UAE: Dubai office supply to grow by 7% in 2016
Business Bay will account for the majority of growth in Dubai’s office market during 2016, according to research conducted by Core, UAE associate of Savills
Office supply in Dubai will grow by 7% in 2016, according to research conducted by Core, UAE associate of Savills.
The Dubai Office Market Q1 2016 report revealed that much of this growth is likely to occur in Dubai’s Business Bay area.
“The growth in [office] supply is likely to be most significant in Business Bay over the next few years as the area seeks to establish itself as one of Dubai’s premier business districts,” the report noted.
“Given the rapid growth in supply, office sector sales prices in this area remain under slight downward pressure, at least for the moment,” the paper’s authors added.
By the end of 2015, Dubai’s office market supply had reached an estimated 8.4-million sqm. 2.4-million sqm (28%) of this office space was located in the ‘prime’ areas of Dubai International Financial Centre (DIFC), Downtown Dubai, Sheikh Zayed Road (Trade Centre to First Interchange), Dubai Internet City, and Dubai Media City. At 4.2-million sqm (51%), the majority of this supply was located in ‘secondary’ office locations, including Business Bay, Deira, Bur Dubai, Dubai Healthcare City, Tecom C, and Jumeirah Lake Towers (JLT).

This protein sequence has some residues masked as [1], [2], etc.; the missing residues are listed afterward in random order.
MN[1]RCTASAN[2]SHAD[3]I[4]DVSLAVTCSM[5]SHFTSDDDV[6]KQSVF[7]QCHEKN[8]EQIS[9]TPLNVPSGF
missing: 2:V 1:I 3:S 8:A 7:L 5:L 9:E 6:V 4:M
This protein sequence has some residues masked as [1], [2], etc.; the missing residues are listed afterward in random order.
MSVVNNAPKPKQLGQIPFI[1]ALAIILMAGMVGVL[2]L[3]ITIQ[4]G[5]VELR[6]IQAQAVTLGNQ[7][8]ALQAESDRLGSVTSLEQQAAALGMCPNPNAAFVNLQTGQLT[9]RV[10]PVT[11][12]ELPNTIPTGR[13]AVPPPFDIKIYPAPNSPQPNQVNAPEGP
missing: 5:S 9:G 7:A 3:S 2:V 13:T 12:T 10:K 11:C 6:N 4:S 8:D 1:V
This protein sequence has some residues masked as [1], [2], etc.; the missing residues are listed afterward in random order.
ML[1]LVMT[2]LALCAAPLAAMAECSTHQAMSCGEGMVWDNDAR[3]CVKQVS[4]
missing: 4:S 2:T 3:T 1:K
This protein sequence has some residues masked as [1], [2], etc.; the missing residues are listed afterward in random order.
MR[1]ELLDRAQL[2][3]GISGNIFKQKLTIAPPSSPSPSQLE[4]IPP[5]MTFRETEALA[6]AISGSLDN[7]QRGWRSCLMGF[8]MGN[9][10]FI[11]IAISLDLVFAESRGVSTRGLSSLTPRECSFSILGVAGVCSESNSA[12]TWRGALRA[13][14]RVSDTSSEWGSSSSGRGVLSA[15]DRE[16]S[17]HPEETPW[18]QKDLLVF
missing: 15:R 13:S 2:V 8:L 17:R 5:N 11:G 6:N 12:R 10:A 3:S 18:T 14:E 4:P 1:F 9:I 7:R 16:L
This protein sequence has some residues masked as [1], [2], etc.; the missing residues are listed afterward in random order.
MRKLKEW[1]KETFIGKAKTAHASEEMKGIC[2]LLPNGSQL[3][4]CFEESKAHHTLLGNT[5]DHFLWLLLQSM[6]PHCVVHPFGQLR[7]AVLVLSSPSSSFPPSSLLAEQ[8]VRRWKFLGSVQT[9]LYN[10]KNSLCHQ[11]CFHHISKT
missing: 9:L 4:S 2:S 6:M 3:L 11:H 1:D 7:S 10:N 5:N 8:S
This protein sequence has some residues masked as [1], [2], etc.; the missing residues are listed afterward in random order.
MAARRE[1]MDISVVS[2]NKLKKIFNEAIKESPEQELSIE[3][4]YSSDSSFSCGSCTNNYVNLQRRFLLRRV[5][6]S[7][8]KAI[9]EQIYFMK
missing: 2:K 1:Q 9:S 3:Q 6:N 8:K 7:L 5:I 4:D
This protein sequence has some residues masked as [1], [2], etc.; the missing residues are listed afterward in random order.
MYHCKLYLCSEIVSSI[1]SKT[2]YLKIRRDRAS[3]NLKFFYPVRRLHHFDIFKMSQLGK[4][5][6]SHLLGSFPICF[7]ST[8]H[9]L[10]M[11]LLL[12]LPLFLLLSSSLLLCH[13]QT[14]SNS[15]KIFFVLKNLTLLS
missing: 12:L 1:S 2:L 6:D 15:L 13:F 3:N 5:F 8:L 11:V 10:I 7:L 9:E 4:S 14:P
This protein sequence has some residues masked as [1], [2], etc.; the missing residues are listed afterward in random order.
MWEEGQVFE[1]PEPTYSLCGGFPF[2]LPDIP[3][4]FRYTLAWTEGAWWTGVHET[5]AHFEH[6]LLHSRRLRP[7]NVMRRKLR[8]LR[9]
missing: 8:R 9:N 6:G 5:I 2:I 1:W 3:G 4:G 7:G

Despite the global economic downturn, Core UAE said that prime and secondary stock growth was “extremely rapid” in the five years until 2011. However, it moderated to 7%, 3%, and 5% in 2012, 2013, and 2014, respectively.
Prime and secondary supply growth fell further in 2015 to around 5%, with notable additions in Deira, DIFC, and Tecom. Business Bay saw the bulk of secondary office space completions last year with approximately 318,000 sqm of new stock.
Commenting on the findings, David Godchaux, CEO of Core UAE, said: “2015 was an interesting transition year where, on the back of overall softening demand for office space in the UAE, prime properties significantly outperformed the average market in terms of rental rates and occupancy levels.
“We expect this trend to continue over the next few years with relatively strong underlying demand for quality office space that is currently not being fully met. “This has resulted in a widening gap on rate and occupancies between prime and [secondary] offices,” he concluded.